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A man died after he was struck by the stolen van he was pursuing Thursday in Hudson, Pasco County sheriff’s deputies said.

About 5 p.m. Thursday, the man and owner of a 1999 Ford van and his brother-in-law were in a car following the stolen vehicle from Hernando County into Pasco County. The van had been reported stolen in Spring Hill on Wednesday at 9:45 a.m.

The driver of the van, a 33-year-old Spring Hill woman, pulled into a parking lot at 16823 U.S. Highway 19 on Thursday, according to reports.

The man tracking down his stolen van exited the vehicle and approached the driver’s side of the van, when the woman attempted to flee in the van. She ended up running over the man, deputies said.

The man was taken to Bayonet Point Regional Medical Center, where he died of his injuries.

The woman was arrested at 1:46 a.m. on Friday and booked two hours later into the Land O’ Lakes Detention Center. She is facing charges of felony murder and grand theft auto.

According to Hernando County jail records, she has been arrested numerous times on drug, burglary and larceny charges. She also was arrested twice in Pasco County during 2012, according to jail records.

The investigation is ongoing.

The charges this woman faces are quite serious. For murder and grand theft auto charges, she could be facing a lengthy time behind bars along with other severe consequences.

Following an arrest for grave charges like these, it is crucial to find the support you need to build your case. A Pasco County Criminal Defense Lawyer at Whittel & Melton may be able to help prove your innocence and clear your name. Our goal is to protect your rights inside and out of the courtroom.

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An affordable housing contractor accused of stealing millions of dollars in kickbacks to four Miami-based developers pleaded guilty Thursday to stealing federal government subsidies intended to help the poor.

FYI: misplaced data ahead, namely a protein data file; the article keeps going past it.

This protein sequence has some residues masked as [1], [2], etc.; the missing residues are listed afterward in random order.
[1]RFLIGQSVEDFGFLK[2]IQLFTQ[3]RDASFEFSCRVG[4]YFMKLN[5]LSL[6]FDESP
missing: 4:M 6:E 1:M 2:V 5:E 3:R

The 57-year-old owner of a South Florida based construction company, faces between two and three years in prison at his sentencing this fall after reaching a plea deal on a theft conspiracy charge with the U.S. attorney’s office.

The man was charged with paying about $6.2 million in kickbacks to various founders and CEOs of different housing groups.

297924038_e957335351_zAccording to records filed in Miami federal court, they all allegedly cut a “side agreement” to inflate the construction costs of low-income apartment projects in Miami-Dade County to qualify for bigger government subsidies and then pocketed the “excess” profits.

The man accused allegedly made $1.3 million off the illicit scheme, according to prosecutors.

This man is the second builder to plead guilty in the alleged fraud conspiracy.

Last month, a 63-year-old founder of another construction company pleaded guilty to the same theft conspiracy charge, stemming from paying more than $1 million in kickbacks to other groups, according to records.

Federal conspiracy charges are nothing to joke about. When the federal government has invested the time, money and resources into indicting you on a federal charge, it is guaranteed that they will pursue your case in court quite aggressively. A charge like conspiracy carries significant sentencing and long-term consequences, so it is important that you seek the best legal representation so that your case can be handled accordingly.